Hydrogen is being explored globally as the energy source of the future. It is on track to be utilized across increasing fields of application as part of the transition to low-carbon energy sources and net-zero emissions.
For all of its considerable benefits, hydrogen does present significant hazards and challenges in use. Colorless and odorless, hydrogen does not readily make its presence known. It also evaporates easily and is extremely flammable. These qualities together amplify the need for mechanical seals that are properly engineered to effectively contain hydrogen within a system, and for rigorous testing and verification of all seal components.
Challenges to Hydrogen Seals
In operation, hydrogen seals must be designed for the challenges presented in context. These can be grouped into three categories:
- Extreme temperature variations in generating, processing, and transport.
- Physical interaction with other materials and elements present.
- Chemical reaction with other materials present.
All system components in direct contact with hydrogen must be suitable and tested in order to guarantee safety in use, storage, and transport. Hydrogen-induced stress corrosion (hydrogen embrittlement) presents a risk for highly stressed pressurized components. Leaks must be detected and repaired promptly to maintain the integrity of the seal and system.
Stein Puts Hydrogen Seals to the Test
Stein Seal Industrial, a leading expert in the design and manufacture of hydrogen seals, is also an industry leader in seal testing and verification. There are many ways to test and verify a hydrogen seal:
The testing/verification process generally starts with a visual inspection. Qualified professionals check each component for visible signs of damage, wear and tear, fatigue, or other indications that performance might be degraded or the seal might be compromised.
With pressure testing, the seal is placed under pressure with an inert gas. The system pressure is then monitored over a specific timeframe, during which a drop would be considered an indication of a potential leak.
HELIUM LEAK DETECTION
In order to assess the ability of the seal to safely contain hydrogen, the system is tested using helium, a gas that resembles hydrogen in weight and size, but not in volatility. With helium in place as a tracer gas, even the smallest leaks can be detected using a mass spectrometer.
This simple testing method involves putting the seal under pressure and submerging it in water. Any leaks in the seal will cause the formation of air bubbles.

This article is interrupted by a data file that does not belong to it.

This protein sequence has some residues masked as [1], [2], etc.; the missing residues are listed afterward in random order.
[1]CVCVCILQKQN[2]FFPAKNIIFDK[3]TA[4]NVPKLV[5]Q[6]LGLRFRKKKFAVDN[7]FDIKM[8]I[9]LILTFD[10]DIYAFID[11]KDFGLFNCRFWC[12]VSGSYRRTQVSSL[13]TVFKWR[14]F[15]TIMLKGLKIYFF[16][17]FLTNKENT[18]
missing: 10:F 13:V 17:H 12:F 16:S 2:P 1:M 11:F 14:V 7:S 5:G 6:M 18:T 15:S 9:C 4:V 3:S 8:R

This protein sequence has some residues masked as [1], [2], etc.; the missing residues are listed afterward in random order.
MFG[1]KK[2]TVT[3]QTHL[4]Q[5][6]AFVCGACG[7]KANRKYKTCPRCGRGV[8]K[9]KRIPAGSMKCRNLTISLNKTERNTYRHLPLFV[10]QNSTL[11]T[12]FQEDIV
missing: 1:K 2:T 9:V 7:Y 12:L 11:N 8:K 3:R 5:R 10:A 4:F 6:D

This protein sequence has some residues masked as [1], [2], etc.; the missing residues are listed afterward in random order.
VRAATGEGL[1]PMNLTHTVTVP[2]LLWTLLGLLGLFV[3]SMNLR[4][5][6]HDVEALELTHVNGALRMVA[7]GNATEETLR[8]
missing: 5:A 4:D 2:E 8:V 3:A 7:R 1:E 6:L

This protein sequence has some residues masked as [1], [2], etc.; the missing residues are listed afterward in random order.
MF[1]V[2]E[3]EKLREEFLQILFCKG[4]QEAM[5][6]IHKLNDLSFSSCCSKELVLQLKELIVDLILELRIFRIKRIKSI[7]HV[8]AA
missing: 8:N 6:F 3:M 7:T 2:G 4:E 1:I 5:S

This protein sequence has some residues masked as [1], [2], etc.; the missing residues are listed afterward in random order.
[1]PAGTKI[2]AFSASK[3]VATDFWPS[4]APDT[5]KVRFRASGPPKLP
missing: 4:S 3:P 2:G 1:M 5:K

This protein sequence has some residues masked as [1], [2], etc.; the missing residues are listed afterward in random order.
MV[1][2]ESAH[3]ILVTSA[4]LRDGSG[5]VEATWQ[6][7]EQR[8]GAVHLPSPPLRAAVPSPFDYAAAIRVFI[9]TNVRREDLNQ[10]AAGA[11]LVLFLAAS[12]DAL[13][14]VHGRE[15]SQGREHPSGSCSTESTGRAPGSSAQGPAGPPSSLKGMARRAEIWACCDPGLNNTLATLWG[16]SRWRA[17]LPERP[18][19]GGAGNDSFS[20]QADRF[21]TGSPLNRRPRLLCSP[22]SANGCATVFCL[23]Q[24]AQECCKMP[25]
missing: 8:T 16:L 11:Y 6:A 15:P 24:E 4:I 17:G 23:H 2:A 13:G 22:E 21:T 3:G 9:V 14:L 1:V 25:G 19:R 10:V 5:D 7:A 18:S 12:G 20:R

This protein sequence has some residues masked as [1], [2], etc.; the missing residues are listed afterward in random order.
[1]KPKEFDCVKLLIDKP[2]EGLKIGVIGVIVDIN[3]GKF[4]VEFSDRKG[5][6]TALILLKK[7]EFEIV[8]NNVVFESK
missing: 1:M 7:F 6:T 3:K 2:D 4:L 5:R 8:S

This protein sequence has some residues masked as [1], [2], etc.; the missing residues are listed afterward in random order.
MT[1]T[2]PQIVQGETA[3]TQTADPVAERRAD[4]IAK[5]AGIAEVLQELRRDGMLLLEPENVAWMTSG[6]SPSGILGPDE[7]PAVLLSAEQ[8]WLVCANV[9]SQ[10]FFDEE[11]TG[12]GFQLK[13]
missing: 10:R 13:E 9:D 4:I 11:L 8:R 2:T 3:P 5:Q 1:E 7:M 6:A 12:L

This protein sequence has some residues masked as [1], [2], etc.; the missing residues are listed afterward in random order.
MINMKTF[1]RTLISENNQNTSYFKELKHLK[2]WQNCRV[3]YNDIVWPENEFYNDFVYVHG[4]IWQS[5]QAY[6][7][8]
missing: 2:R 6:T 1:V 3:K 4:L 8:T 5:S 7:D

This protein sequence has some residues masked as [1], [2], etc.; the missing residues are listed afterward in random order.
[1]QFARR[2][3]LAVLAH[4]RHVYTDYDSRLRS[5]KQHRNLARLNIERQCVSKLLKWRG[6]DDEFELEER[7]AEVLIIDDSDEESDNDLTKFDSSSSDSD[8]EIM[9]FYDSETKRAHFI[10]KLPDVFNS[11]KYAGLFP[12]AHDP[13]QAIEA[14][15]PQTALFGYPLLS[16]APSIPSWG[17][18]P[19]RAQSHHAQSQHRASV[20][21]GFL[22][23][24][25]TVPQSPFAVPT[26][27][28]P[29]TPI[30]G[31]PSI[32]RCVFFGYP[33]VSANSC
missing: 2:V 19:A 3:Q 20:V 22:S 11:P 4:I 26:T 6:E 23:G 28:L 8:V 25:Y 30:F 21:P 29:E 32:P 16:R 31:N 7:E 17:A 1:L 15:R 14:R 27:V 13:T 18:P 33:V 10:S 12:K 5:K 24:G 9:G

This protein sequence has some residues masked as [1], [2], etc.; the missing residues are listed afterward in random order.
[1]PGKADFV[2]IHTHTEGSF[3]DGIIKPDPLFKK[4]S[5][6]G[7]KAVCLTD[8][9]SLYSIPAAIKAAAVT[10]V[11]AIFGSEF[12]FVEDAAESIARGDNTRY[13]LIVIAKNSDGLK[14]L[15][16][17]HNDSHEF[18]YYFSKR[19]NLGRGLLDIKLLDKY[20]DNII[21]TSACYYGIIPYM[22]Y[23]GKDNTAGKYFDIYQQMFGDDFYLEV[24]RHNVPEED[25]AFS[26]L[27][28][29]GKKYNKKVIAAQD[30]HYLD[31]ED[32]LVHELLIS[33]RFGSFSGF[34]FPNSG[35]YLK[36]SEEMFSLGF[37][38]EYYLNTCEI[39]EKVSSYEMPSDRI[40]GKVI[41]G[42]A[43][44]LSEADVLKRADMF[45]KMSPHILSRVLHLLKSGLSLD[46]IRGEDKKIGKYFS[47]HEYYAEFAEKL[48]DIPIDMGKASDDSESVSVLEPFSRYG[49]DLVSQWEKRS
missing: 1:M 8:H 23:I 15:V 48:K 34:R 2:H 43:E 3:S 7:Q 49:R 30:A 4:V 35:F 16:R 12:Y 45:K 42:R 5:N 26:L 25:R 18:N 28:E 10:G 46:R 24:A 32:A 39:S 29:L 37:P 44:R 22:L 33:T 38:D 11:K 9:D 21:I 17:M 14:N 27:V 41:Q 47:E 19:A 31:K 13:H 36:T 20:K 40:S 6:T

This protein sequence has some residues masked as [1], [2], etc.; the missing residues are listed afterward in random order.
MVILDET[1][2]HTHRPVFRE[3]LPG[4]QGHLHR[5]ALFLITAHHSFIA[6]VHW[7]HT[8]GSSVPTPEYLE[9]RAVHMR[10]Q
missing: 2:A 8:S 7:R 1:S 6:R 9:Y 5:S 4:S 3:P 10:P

In ultrasonic testing, high-frequency sound waves are used to detect internal cracks and leaks. This highly sensitive technique can find flaws that visual inspection can miss, such as on the interior surfaces of the system components.
ACOUSTIC EMISSION TESTING
In acoustic emission testing, the seal is pressurized and subjected to intense sonic scrutiny with highly sensitive sound-detection equipment. Engineers can analyze the sound recording, listening for telltale sounds that are created by gas leaving the system through a leak.
When hydrogen escapes, it rapidly expands and cools, affecting the temperature of the system itself at the point of the breach. This kind of thermal anomaly is discernible through infrared, or thermal, imaging.
DYE PENETRANT INSPECTION
In dye penetrant inspection, a colored dye is applied to the seal and then simply wiped away. Cracks and other surface flaws will capture trace amounts of the dye, revealing themselves under black light.
HYDROGEN LEAK DETECTION SPRAY
In a process similar to dye penetrant inspection, a leak detection spray is applied to the entire mechanism. This spray reacts chemically to the presence of hydrogen, turning a vibrant color at the point of contact with any escaping hydrogen gas.
Stein Seal Industrial is working on innovative sealing solutions for the Hydrogen focused markets. Building on our patented Hydroload and Hydravent sealing elements.
We take these design and material requirements to our R&D testing facility. There we develop testing protocols that mimic the critical environment and operational confines of demanding Hydrogen seals.
Whichever method is used, Stein Seal Industrial performs all of its hydrogen seal testing to industry-established standards and best practices. Every Stein-built hydrogen seal can be relied upon to provide safe and effective performance over a long service life.